By Chanelle Ongagna, Staff Reporter For English teacher Emmy Talian, literature has always achieved three things: teaching empathy, bridging connections with others and developing a better understanding of her surroundings. From childhood, Talian loved books and knew she wanted to spend the rest of her life reading and analyzing the intricacies of language. Because of...
By Chanelle Ongagna, Staff Reporter
For English teacher Emmy Talian, literature has always achieved three things: teaching empathy, bridging connections with others and developing a better understanding of her surroundings. From childhood, Talian loved books and knew she wanted to spend the rest of her life reading and analyzing the intricacies of language. Because of her passion for reading, she chose a career that combined her love of literature with her extrovert qualities.
“I was a big bookworm,” said Talian, who teaches Honors American Voices and Honors Language and Composition. “I would stay up way past my bedtime with a flashlight under the sheets so I could keep reading. My fifth grade teacher had to rubber-band a book shut so I wouldn’t read ahead and spoil the book for everyone in my class.”
Her father’s pharmaceutical job took her family to Switzerland for two years, where she befriended people from various different countries at her international school. Talian credits the experience with deepening her understanding of the world and interacting with others.
“That very international experience gelled well with my understanding of books as a way to kind of connect with other world experiences,” Talian said. “I think my relationship to books and seeing literature is really a way of coming to understand the world and understand other people.”
Despite majoring in English at college, Talian struggled to choose a career. Many people suggested teaching, but she was not convinced until she took an education course and instantly loved it. Her sophomore year, she double majored in education as well as English.
“I’d had a vague idea of being a book editor,” Talian said. “Being paid to read books: that sounds like my ideal job, and you know what, I still get paid to read books, I just talk about them with students instead of with other adults.”
For Talian, the best part of teaching is the ability to form relationships after analyzing a book. Each year, she looks forward to teaching “The Great Gatsby,” not only because each read reveals something new, but also because students seem to identify with and relate to Fitzgerald’s commentary on American culture. Similarly, “Native Son” is Talian’s favorite book to teach because it sparks challenging yet productive conversations about controversial and relevant material.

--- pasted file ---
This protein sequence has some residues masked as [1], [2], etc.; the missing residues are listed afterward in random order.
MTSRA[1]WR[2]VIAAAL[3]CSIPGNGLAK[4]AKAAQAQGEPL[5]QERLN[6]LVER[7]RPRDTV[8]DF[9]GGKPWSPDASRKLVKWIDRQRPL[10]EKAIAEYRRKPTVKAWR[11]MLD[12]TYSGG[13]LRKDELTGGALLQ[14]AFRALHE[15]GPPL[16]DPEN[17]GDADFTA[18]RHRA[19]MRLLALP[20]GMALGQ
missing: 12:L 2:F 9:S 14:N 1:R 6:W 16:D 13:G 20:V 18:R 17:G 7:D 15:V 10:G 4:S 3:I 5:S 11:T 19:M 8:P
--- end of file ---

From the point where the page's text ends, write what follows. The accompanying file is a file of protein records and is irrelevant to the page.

“I love when I can see students making connections,responding to each other, really listening, and pushing themselves to make an attack,” Talian said.
A fan of both the classics and contemporary literature, Talian often reads outside of class. Her favorite American author is Toni Morrison, whose commentary on literature at large exposed her to a different way of approaching the classics she reads and teaches.
“Her own fiction is just so incredibly beautiful and heartbreaking and poetic and thought-provoking,” Talian said. “As a student, I didn’t understand what was happening here. But as an adult, I read her book ‘Sula’ in a book club with friends this summer, and the discussions we had were so rich.”
Talian’s other passion outside of reading is dance. A dancer since age 3, she did ballet throughout most of college and eventually co-founded a dance group. After college, she pursued dancing by taking part in swing-dancing. However, quarantine made it difficult to maintain her dance schedule
“I have had a couple of Zoom dance-jam sessions with two of my friends from college where we’ll be on video and mirror each other’s movements. We used those as a way to feel a sense of community,” Talian said.
Talian believes fostering a sense of community is one of her most important motivations for teaching.
“I think the beautiful thing about teaching is, I get to form relationships with my students and with my colleagues around the thing that I love,” Talian said. “I get to help other people experience the joy of learning and growing as a person through learning.”
Chanelle Ongagna can be reached at [email protected]
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